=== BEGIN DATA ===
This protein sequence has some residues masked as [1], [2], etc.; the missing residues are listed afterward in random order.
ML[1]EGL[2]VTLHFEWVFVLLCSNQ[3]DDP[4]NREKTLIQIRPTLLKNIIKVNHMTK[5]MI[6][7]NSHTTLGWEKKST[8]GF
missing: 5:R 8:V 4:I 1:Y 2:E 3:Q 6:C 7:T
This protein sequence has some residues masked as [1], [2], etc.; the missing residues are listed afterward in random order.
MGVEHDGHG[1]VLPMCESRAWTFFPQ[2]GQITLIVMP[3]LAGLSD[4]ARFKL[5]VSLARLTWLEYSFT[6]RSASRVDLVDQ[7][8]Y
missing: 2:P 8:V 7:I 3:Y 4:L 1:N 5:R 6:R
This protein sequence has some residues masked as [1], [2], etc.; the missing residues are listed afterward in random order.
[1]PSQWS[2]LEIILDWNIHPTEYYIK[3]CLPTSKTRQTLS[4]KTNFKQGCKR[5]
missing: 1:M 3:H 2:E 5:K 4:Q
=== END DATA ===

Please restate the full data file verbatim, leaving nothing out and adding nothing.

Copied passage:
This protein sequence has some residues masked as [1], [2], etc.; the missing residues are listed afterward in random order.
ML[1]EGL[2]VTLHFEWVFVLLCSNQ[3]DDP[4]NREKTLIQIRPTLLKNIIKVNHMTK[5]MI[6][7]NSHTTLGWEKKST[8]GF
missing: 5:R 8:V 4:I 1:Y 2:E 3:Q 6:C 7:T
This protein sequence has some residues masked as [1], [2], etc.; the missing residues are listed afterward in random order.
MGVEHDGHG[1]VLPMCESRAWTFFPQ[2]GQITLIVMP[3]LAGLSD[4]ARFKL[5]VSLARLTWLEYSFT[6]RSASRVDLVDQ[7][8]Y
missing: 2:P 8:V 7:I 3:Y 4:L 1:N 5:R 6:R
This protein sequence has some residues masked as [1], [2], etc.; the missing residues are listed afterward in random order.
[1]PSQWS[2]LEIILDWNIHPTEYYIK[3]CLPTSKTRQTLS[4]KTNFKQGCKR[5]
missing: 1:M 3:H 2:E 5:K 4:Q